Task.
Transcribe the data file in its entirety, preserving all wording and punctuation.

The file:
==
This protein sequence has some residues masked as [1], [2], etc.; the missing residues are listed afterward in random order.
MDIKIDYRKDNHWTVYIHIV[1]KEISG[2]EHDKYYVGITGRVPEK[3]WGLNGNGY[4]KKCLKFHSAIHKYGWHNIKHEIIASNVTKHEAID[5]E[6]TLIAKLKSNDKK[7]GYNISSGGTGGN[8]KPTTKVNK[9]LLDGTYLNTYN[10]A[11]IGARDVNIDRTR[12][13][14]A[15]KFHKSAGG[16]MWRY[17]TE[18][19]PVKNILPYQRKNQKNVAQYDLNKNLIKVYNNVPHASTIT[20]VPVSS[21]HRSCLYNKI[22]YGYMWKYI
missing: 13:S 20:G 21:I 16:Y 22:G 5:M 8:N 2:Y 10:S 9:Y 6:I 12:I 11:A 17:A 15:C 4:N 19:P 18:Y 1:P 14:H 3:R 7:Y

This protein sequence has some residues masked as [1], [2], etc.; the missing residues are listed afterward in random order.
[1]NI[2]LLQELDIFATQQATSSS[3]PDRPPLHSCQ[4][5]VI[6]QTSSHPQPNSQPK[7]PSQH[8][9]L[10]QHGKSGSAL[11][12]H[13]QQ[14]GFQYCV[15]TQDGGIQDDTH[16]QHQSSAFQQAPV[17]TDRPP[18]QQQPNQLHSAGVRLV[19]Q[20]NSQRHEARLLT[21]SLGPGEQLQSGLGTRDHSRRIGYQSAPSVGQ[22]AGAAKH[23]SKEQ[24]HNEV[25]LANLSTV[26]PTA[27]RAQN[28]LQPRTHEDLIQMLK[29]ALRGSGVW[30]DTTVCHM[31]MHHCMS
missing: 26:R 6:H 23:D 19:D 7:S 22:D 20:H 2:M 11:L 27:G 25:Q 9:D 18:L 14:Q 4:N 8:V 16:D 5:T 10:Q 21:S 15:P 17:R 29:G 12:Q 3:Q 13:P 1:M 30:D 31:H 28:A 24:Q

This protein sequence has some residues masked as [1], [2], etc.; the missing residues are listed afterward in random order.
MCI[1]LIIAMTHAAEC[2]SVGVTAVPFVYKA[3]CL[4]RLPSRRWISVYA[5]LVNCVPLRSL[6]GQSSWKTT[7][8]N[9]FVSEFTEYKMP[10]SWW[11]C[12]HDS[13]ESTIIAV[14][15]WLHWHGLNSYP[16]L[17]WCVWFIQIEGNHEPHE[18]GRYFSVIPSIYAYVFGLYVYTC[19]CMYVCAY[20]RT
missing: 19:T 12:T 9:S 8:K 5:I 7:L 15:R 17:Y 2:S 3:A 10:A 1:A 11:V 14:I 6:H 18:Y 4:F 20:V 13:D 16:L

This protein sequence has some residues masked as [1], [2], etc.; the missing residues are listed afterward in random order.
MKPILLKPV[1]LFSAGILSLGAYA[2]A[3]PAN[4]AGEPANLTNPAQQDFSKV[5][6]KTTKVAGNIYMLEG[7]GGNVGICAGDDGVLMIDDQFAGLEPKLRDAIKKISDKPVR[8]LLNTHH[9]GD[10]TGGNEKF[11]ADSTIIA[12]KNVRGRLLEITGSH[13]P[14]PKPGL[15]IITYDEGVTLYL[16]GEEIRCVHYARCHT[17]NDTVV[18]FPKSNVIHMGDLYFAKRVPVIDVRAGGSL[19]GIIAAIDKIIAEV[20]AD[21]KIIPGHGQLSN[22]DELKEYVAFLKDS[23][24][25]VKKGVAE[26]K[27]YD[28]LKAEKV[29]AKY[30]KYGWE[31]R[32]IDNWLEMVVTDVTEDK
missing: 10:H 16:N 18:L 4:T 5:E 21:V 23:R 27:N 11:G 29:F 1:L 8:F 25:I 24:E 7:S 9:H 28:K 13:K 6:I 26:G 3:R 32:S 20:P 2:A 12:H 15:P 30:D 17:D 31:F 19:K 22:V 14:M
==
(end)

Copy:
This protein sequence has some residues masked as [1], [2], etc.; the missing residues are listed afterward in random order.
MDIKIDYRKDNHWTVYIHIV[1]KEISG[2]EHDKYYVGITGRVPEK[3]WGLNGNGY[4]KKCLKFHSAIHKYGWHNIKHEIIASNVTKHEAID[5]E[6]TLIAKLKSNDKK[7]GYNISSGGTGGN[8]KPTTKVNK[9]LLDGTYLNTYN[10]A[11]IGARDVNIDRTR[12][13][14]A[15]KFHKSAGG[16]MWRY[17]TE[18][19]PVKNILPYQRKNQKNVAQYDLNKNLIKVYNNVPHASTIT[20]VPVSS[21]HRSCLYNKI[22]YGYMWKYI
missing: 13:S 20:G 21:I 16:Y 22:G 5:M 8:N 2:Y 10:S 9:Y 6:I 12:I 11:A 17:A 15:C 4:N 19:P 18:Y 1:P 14:H 3:R 7:Y

This protein sequence has some residues masked as [1], [2], etc.; the missing residues are listed afterward in random order.
[1]NI[2]LLQELDIFATQQATSSS[3]PDRPPLHSCQ[4][5]VI[6]QTSSHPQPNSQPK[7]PSQH[8][9]L[10]QHGKSGSAL[11][12]H[13]QQ[14]GFQYCV[15]TQDGGIQDDTH[16]QHQSSAFQQAPV[17]TDRPP[18]QQQPNQLHSAGVRLV[19]Q[20]NSQRHEARLLT[21]SLGPGEQLQSGLGTRDHSRRIGYQSAPSVGQ[22]AGAAKH[23]SKEQ[24]HNEV[25]LANLSTV[26]PTA[27]RAQN[28]LQPRTHEDLIQMLK[29]ALRGSGVW[30]DTTVCHM[31]MHHCMS
missing: 26:R 6:H 23:D 19:D 7:S 22:D 20:H 2:M 11:L 27:G 25:Q 9:D 18:L 14:Q 4:N 8:V 16:D 5:T 10:Q 21:S 15:P 17:R 29:G 12:Q 3:Q 13:P 1:M 30:D 31:H 28:A 24:Q

This protein sequence has some residues masked as [1], [2], etc.; the missing residues are listed afterward in random order.
MCI[1]LIIAMTHAAEC[2]SVGVTAVPFVYKA[3]CL[4]RLPSRRWISVYA[5]LVNCVPLRSL[6]GQSSWKTT[7][8]N[9]FVSEFTEYKMP[10]SWW[11]C[12]HDS[13]ESTIIAV[14][15]WLHWHGLNSYP[16]L[17]WCVWFIQIEGNHEPHE[18]GRYFSVIPSIYAYVFGLYVYTC[19]CMYVCAY[20]RT
missing: 19:T 12:T 9:S 8:K 5:I 7:L 15:R 17:Y 2:S 3:A 10:A 1:A 11:V 14:I 6:H 18:Y 4:F 20:V 13:D 16:L

This protein sequence has some residues masked as [1], [2], etc.; the missing residues are listed afterward in random order.
MKPILLKPV[1]LFSAGILSLGAYA[2]A[3]PAN[4]AGEPANLTNPAQQDFSKV[5][6]KTTKVAGNIYMLEG[7]GGNVGICAGDDGVLMIDDQFAGLEPKLRDAIKKISDKPVR[8]LLNTHH[9]GD[10]TGGNEKF[11]ADSTIIA[12]KNVRGRLLEITGSH[13]P[14]PKPGL[15]IITYDEGVTLYL[16]GEEIRCVHYARCHT[17]NDTVV[18]FPKSNVIHMGDLYFAKRVPVIDVRAGGSL[19]GIIAAIDKIIAEV[20]AD[21]KIIPGHGQLSN[22]DELKEYVAFLKDS[23][24][25]VKKGVAE[26]K[27]YD[28]LKAEKV[29]AKY[30]KYGWE[31]R[32]IDNWLEMVVTDVTEDK
missing: 10:H 16:N 18:L 4:T 5:E 21:V 23:R 27:N 11:G 29:F 1:L 8:F 25:I 24:E 7:S 9:H 28:K 13:K 6:I 26:G 3:R 32:S 20:P 2:A 12:H 15:P 30:D 17:D 31:F 19:K 22:V 14:M